When I first starting hearing about CPs I also heard about the theoretical potential for the copper atoms to dissociate from the peptides and then you have just plain copper on the skin which can take part in reactions (Fenton reaction) and generate free radicals which could damage the skin. Things that can cause the copper and peptides to dissociate are acidic environments so any acidic product could be problematic. This includes vitamin C but I also think there might be special case to be made against using C serums and CPs together for reasons other than just the pH. Of course this is all theoretical and has never been proven or disproved (at least when I looked at it years ago if that has changed then please post the new evidence). I do know that there was speculation that combining CPs with acids or vitamin C was more of an issue with the original GHK CPs than with the 2nd gen CPs from Dr. Pickart.

So in my mind there were some potential dangers of using CPs especially in conjunction with some other types of products. Now maybe the 2nd gen ones had less of a risk but to me they also have less science to show they are effective so I didn't want to bother with those. And while the GHK ones had more science to back them up they were also trickier to use and I would have had to really work to find a place for them in my routine. To me the benefits were not worth taking a chance on either.

But like I said this was years ago and for whatever reason I haven't really re-examined the CPs recently. If anything obvious has changed to show that my hypothetical concerns have been addressed I would love to hear about it.
SweetCreamRabbit
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Fri Jan 08, 2016 4:37 pm      Reply with quote
Haha, Kitty, it's just you and me on this thread: a dinner for two. Smile

I have heard of the issue but haven't delved too much into it. I did make a mental note to use the CPs on the opposite end of any routine that has acids, usually at night. My skin is super sensitive so I can only use one active per day. I use CPs 3 times a week, exfoliants twice, retin A once a week and try to have one day off without any skin care.

I do use a C serum most mornings and sometimes not the full 8 hours away from my CPs but I'm starting to question the efficacy of my vitamin C serum (any recommendations? Wink or of vitamin C in general. [My generation is only after quick results!]

The irony is that I bought a GhK serum especially for my eyes and I should probably be careful with applying the two in conjunction.

When I was considering whether to go the CP route or not I was probably and little less discerning than you, simply because I really wanted something to work for my skin. I haven't heard any refutations of the possible Fenton reaction, unless you count this.

(But this might be too old?)

Most of the articles that mention the possible interaction shrug it off with the simple and obvious advice to separate the two or choose one. This was also mentioned [on LiveStrong]:
"To prevent interaction between copper peptides and vitamin C, MayoClinic.com recommends using them on alternate days. In addition, the authors point to a study showing copper peptides were more potent than vitamin C on improving collagen production."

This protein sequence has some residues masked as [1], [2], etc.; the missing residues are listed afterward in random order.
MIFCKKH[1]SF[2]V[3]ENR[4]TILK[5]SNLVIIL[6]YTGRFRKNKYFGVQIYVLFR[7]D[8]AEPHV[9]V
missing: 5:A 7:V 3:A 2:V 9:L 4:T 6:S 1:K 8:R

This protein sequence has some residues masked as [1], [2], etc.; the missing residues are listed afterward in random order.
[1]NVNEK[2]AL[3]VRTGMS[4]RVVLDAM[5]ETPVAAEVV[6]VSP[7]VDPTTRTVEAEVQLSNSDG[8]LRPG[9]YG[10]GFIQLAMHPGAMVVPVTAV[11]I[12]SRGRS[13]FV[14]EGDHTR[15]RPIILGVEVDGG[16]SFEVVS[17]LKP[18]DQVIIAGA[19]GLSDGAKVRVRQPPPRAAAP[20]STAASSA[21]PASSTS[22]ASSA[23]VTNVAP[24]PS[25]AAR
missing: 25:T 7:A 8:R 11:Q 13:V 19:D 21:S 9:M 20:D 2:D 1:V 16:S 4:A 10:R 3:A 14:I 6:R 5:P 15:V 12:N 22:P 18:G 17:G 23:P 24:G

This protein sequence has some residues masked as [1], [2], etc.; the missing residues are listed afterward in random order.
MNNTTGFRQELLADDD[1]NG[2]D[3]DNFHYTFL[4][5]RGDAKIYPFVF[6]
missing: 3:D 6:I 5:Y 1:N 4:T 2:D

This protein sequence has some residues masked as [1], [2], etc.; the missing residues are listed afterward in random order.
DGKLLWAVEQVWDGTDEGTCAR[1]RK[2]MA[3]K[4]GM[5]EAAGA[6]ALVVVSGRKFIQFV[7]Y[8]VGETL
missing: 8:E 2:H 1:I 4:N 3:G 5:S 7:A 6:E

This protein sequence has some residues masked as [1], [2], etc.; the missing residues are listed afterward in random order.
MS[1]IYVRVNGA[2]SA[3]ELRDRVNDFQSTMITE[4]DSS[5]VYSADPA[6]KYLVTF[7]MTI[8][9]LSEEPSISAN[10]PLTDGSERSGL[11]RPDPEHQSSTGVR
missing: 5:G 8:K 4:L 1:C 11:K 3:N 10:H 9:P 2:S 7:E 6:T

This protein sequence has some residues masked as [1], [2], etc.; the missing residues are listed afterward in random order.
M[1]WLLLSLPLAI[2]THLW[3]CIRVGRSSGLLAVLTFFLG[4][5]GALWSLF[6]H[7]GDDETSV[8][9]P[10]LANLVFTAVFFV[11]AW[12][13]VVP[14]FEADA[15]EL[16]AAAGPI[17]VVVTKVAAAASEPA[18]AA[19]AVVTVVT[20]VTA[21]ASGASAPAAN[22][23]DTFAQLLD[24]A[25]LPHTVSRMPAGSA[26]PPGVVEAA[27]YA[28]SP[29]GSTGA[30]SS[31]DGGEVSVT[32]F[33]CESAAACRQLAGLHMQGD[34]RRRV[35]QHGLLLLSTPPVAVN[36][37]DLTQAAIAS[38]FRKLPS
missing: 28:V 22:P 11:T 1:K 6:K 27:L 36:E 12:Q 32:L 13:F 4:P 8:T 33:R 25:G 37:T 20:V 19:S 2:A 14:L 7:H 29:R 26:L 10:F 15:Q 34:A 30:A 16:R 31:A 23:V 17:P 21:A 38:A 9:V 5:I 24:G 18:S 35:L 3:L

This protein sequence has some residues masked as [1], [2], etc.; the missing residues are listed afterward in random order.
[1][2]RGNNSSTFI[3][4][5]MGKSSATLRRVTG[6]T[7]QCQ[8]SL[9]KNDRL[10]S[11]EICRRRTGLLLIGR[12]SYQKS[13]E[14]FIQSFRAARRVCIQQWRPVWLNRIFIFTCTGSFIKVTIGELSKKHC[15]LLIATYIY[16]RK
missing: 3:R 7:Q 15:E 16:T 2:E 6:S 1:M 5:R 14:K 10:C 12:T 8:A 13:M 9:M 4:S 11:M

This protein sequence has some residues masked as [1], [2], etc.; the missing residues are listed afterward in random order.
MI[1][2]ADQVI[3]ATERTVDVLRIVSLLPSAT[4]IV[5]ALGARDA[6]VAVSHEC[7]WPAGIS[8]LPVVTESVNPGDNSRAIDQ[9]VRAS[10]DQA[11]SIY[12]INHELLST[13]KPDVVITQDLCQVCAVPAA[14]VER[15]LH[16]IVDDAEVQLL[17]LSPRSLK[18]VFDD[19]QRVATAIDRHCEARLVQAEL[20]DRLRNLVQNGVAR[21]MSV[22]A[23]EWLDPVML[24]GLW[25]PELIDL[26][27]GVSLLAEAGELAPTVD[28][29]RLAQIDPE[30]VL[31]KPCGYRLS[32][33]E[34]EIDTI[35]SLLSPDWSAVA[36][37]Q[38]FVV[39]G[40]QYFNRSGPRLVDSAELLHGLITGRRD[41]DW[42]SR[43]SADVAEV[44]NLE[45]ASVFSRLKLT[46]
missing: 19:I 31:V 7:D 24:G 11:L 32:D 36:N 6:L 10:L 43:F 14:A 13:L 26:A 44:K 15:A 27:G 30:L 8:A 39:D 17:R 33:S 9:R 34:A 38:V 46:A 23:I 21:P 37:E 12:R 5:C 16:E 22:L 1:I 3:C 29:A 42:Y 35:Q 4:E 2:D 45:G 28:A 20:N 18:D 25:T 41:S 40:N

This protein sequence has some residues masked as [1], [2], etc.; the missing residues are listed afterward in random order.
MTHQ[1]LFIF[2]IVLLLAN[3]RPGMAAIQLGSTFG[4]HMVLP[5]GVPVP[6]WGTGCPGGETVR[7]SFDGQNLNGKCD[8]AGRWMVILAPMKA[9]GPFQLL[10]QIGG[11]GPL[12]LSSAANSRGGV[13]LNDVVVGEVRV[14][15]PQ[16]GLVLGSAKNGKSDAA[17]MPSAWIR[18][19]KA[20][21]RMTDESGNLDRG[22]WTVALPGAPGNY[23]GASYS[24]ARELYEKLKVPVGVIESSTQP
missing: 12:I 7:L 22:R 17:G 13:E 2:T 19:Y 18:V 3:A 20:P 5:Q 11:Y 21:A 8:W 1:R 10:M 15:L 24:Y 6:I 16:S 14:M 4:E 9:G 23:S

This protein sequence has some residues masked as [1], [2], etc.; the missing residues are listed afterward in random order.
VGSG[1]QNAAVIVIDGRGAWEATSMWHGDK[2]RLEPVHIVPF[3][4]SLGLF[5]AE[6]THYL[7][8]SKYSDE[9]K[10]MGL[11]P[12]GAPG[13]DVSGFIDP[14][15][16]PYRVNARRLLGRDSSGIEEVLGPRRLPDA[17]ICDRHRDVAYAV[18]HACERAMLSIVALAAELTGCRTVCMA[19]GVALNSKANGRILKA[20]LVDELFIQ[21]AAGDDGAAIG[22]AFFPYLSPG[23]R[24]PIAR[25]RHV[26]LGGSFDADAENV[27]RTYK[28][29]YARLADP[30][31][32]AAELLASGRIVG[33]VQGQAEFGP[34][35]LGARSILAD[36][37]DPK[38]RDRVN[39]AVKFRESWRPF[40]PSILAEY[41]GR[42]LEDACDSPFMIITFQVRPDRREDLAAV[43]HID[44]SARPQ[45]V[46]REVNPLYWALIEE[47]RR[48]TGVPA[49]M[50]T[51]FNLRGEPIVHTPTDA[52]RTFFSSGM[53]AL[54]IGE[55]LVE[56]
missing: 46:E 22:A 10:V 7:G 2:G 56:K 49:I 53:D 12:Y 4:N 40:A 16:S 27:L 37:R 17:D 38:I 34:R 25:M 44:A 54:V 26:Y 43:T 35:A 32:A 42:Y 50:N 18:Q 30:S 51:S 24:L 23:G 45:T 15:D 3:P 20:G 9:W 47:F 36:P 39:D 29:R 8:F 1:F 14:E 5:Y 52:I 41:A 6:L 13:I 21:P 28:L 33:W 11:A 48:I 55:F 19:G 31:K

It's definitely a problem I see with SkinBiology, they are not quick to explain the drawbacks of their products and put any myths to rest. They seem to talk down to their customers, probably assuming we won't understand the science behind them. On several occasions I would read dumbed-down explanation as to why/ how CPs work. Issues about the uglies and the Fenton raction are nowhere on their website (and have very little 'meat' in the forums).

Another problem, you are correct to point it out, is that a lot of the research was done on GHKs. If you look on the SB website most of the studies listed mention GHKs.

The reason for this is that large scale studies require a LOT of money and a lot of influence which Dr. P doesn't seem to have. I don't know why he and the company for which he patented the GHKs for went their separate ways. They held the patent for a long time, necessitating him to make (what I believe is a better) different product. There are a few cosmetic 'authorities' that only acknowledge the efficacy of 1st gen CPs and call Dr. P a charlatan and his 2nd gen CPs 'fake'. I'm not sure if the scare-mongering about 2nd gen CPs originated from there or not.

I'm also hypothesising that the 2nd gen CPs are so concentrated that Dr. P and his staff don't feel the need to speak for them. Look at the website, it's so convoluted and silly looking and has barely changed in years! The SB company is making their money due to a LOYAL customer base and word of mouth. Maybe effort beyond that are not needed because they 'sell themselves'?

What did you think of the Neutregena GhK? Most of these products have such a slight, unnoticeable effect that you can't help but keep buying and believing the claims that prolonged use would incite sudden miracles... Rolling Eyes
I'm kind of sick of that.

I'm doing a photo journal of the CPs on my scars and it's incredible. I don't really need to speculate about their efficacy any longer. Smile